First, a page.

Habitat: The loud bell-like sound of the Bell Miner (Manorina melanophrys), inspired much poetry, is a result of the single-plucked notes given by each bird in turn in their close-packed colonies. The purpose of these far-carrying calls seems to be to maintain contact and distance among birds in a group; they are given non-stop throughout the year. Each colony occupies a territory of up to two hectares and comprises several discrete groups of birds, each with a feeding range of as little as 50 meters square but usually more. The groups themselves are made up of a mated pair plus up to eight additional members.
Only the female builds the nest and incubates and broods the young, although the male often escorts her while she is building. Other members of the group also attend the nest, even perching on the rim while she works on material. Later, when the young hatch, they all join in their feeding, often queuing to wait and feeding two nestlings on one visit, then carrying off fecal sacs.
To distract intruders, adults wave their wings and call harshly, then drop suddenly into low undergrowth to repeat the performance. Young fledge erratically and, at first, may return to the nest to sleep. It is huddled in the tops of shrubbery close by; they continue to be fed by all members of the group until about four weeks old and roost together with them in dense shrubbery at night.
Identification:Both sexes are similar; males are slightly larger. The upper parts, from head to rump, are dark olive-green, darkest on the crown. The wings and tail are plain browner olive, and the flight feathers are edged with citrine. The forehead, line over the eye, and malar stripe are dusky black; the lores are light yellow-green; and there is a small patch of bare orange-red skin behind and under the eye. Underparts are uniformly mid-yellow-green. The eyes are mid-brown. The bill and feet are waxy yellow. The immature bird is similar to adults; the eyepatch is olive-yellow for the first three months, changing to orange at six to eight months.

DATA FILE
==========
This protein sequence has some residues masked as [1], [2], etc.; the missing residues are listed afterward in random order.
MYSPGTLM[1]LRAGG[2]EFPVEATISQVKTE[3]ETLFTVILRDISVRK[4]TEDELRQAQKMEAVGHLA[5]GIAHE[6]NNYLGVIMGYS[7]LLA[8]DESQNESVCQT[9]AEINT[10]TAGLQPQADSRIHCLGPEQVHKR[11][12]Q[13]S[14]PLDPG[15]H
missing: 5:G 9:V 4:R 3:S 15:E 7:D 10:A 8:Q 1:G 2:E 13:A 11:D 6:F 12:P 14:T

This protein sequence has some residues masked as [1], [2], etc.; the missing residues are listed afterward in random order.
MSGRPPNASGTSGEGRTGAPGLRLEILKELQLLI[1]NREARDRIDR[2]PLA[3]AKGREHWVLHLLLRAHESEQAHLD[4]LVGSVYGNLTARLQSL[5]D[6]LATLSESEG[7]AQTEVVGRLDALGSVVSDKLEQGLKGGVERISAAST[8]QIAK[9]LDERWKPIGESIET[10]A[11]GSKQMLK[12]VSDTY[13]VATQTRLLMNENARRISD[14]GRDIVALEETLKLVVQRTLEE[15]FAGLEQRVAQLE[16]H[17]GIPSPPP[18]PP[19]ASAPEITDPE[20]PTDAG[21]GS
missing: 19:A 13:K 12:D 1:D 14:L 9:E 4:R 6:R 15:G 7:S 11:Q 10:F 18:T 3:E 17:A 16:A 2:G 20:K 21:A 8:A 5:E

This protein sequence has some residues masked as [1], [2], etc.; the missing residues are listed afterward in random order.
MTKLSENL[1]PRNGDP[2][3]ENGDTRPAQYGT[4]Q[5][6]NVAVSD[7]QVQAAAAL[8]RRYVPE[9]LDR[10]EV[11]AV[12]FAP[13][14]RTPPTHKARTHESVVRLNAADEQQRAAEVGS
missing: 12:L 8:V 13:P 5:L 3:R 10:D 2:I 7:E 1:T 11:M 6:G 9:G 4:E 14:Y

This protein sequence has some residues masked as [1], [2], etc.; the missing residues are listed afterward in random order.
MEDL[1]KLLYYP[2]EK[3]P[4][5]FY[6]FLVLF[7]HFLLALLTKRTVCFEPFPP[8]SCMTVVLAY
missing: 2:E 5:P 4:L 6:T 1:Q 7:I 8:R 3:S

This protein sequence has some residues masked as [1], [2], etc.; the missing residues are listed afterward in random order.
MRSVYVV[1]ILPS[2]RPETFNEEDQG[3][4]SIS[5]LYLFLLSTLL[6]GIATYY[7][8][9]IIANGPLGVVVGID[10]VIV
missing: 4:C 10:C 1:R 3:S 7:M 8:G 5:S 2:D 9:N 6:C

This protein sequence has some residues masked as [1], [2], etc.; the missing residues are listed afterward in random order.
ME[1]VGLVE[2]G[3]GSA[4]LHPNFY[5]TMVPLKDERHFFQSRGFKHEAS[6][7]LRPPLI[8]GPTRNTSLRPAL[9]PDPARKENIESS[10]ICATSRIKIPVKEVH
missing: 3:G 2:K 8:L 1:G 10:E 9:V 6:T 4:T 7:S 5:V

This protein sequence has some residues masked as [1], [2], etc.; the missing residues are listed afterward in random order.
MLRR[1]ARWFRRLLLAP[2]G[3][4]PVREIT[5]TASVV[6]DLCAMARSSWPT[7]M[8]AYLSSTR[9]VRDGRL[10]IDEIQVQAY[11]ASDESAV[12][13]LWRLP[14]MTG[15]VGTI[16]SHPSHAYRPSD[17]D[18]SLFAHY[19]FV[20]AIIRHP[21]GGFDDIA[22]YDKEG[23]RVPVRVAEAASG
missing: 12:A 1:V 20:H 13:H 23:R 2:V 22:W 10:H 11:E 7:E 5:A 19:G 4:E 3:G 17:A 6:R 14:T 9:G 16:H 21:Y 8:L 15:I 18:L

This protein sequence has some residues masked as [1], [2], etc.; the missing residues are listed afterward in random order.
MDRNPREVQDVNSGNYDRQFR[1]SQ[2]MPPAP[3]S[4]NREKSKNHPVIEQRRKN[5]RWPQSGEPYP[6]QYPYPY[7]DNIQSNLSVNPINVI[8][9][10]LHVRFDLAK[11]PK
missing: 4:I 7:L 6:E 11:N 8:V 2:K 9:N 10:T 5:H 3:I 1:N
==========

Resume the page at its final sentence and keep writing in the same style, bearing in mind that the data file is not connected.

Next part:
Diet:Bell Miner colonies are sedentary, remaining in the same densely shrubbed gullies in wet eucalypt forests for many years in southeastern Australia. Hopping and fluttering about in the middle strata of the forest, down to the shrubbery, and up into the lower canopy, the birds glean mainly lerps-sap-sucking scale insects on foliage and their protective sugary coating. This connection between the birds and their food has led to their being used as indicators of infested forests. The miners may tolerate other insectivores in the forest under scrubbery but they drive off all foliage-feeding competitors by chasing and mobbing.
Vocalizations:The bell miner call is sharp, repeated jak-jak-jak; complaining Noisy Miner-like chirping kwee-kwee-kwee in aggression. Also, scolding, churring in alarm, and mewing shrieks in distraction display Fledglings beg with repeated soft yeek, yeek, without wingflutter. The bell miner song consists of continual, single-note, metallic, high, bell-like tink or plink, explosive at close quarters and far-carrying, given day-long as position-contact call between members of colonies; varies in pitch between individuals.
Nesting and Breeding:The nesting and breeding occur in July–February and also in April–June. Nest a loosely woven cup of thin twigs, grasses, and shredded bark. The nest is lined with rootlets and occasionally downy seed, bound to branches with cobwebs, suspended by the rim. The nest is sometimes close to the ground, but normally 3-5 meters up in a sapling or tree. Moss, lichen, leaves, insect egg cases, or cocoons are often attached to the exterior.
Eggs: The bird lays two, sometimes, or three eggs; pale pink spotted with chestnut, red, or purple-brown; oval, about 24 x 6 mm. The incubation period is about 15 days for females. Young fledge in 12–15 days. common host to the Pallid Cuckoo.
Distribution: Bell Miner is found in discrete colonies in the edges and gullies of wet and dry sclerophyll forest, usually near water, along the east coast and coastal scarps of the Great Dividing Range, north to near Gympie, Queensland, and southwest to near Melbourne, Victoria.
Races: There are no races.
Other names: It is also known as Bellbird and Bell Mynah.
Size: The bell miner measures 180–190 mm in length